O. Peacock BMBS, MRCS; E. Watts BMBS, MRCS; D. Foreman RGN, BSc; J. N. Lund MD, FRCS; G. M. Tierney MD, FRCS.
Evaluation of teaching methods for students on hernias: an observational study
Article first published online: 26 SEP 2012
© 2012 The Authors. ANZ Journal of Surgery © 2012 Royal Australasian College of Surgeons
ANZ Journal of Surgery
Volume 83, Issue 1-2, pages 11–14, January-February 2013
How to Cite
Peacock, O., Watts, E., Foreman, D., Lund, J. N. and Tierney, G. M. (2013), Evaluation of teaching methods for students on hernias: an observational study. ANZ Journal of Surgery, 83: 11–14. doi: 10.1111/j.1445-2197.2012.06280.x
- Issue published online: 27 JAN 2013
- Article first published online: 26 SEP 2012
- Manuscript Accepted: 24 AUG 2012
- inguinal hernia;
- medical student;
Teaching may be delivered through different media in different settings. We aimed to evaluate four teaching modalities for medical students on a common surgical topic. We compared learning, student preferences and experiences as outcome measures.
This is a prospective observational study of all medical students undertaking their first attachment in surgery. Students were randomly allocated into four groups: lecture, handout, website and patient-based tutorial, all on the management of an inguinal hernia. Baseline knowledge was assessed prior to group allocations through a questionnaire. Students completed a 24-h post-intervention questionnaire and satisfaction survey.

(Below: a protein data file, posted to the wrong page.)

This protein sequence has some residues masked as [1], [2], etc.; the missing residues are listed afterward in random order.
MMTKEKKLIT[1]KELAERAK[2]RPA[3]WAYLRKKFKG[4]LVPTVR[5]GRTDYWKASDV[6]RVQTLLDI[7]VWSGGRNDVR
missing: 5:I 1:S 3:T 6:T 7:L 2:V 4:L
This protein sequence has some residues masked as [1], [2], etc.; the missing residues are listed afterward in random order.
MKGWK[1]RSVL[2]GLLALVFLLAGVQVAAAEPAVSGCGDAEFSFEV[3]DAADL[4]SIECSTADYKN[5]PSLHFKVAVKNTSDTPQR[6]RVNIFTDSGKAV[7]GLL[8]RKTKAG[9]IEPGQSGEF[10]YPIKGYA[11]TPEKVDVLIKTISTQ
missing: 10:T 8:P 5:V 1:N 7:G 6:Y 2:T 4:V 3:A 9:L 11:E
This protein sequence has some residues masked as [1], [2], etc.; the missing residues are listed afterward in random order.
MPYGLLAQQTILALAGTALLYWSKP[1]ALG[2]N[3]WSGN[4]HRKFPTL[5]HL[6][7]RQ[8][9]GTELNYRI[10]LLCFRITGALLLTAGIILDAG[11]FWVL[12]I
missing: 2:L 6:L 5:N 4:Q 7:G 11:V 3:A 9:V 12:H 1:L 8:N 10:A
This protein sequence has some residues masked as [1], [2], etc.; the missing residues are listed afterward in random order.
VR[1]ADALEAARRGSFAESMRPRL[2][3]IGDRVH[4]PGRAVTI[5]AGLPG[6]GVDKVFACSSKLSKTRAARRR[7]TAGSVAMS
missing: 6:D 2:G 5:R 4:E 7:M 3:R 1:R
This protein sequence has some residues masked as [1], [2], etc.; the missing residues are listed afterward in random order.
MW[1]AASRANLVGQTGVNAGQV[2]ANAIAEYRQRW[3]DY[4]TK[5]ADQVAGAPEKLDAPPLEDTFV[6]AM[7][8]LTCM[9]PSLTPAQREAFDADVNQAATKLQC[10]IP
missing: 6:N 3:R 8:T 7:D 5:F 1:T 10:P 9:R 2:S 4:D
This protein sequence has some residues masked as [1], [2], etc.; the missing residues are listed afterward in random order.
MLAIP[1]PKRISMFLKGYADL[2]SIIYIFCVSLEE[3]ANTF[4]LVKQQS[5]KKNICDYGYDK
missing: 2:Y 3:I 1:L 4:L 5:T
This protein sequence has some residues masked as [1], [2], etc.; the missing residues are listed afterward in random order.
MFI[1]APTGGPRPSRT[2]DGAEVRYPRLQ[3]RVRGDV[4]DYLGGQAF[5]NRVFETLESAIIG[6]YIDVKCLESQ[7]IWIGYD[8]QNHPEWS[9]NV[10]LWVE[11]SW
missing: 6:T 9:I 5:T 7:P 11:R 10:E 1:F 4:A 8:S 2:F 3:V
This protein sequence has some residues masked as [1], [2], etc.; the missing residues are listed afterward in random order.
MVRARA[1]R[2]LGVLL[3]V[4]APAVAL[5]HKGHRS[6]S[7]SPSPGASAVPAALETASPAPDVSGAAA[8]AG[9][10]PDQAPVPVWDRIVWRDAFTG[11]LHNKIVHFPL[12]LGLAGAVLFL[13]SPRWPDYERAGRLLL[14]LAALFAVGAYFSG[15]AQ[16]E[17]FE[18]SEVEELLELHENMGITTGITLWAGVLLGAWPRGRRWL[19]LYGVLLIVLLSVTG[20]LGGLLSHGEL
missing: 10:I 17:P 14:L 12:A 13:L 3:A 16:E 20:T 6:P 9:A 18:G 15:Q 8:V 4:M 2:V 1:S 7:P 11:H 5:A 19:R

One hundred fifty-four students participated. There was no difference in the pre-intervention knowledge scores between the groups. The post-intervention knowledge scores significantly improved in the lecture and website groups. However, the website was significantly less engaging and clinically relevant form of teaching compared with the lecture. Despite being engaging and relevant, the tutorial group failed to improve knowledge scores. The handout did not improve knowledge scores, nor was it considered engaging or relevant.
Knowledge scores significantly improved with the lecture and website teaching methods. The lecture was more engaging, clinically relevant and instilled confidence. Students preferred the website/podcasts as additional information to facilitate their learning and increased their knowledge equivalent or superior to other standard media. However, despite being effective, the student experience was less positive than for non-reusable contact teaching. If student satisfaction is to be a factor in achievement of learning outcomes, a balance has to be struck between different media delivery.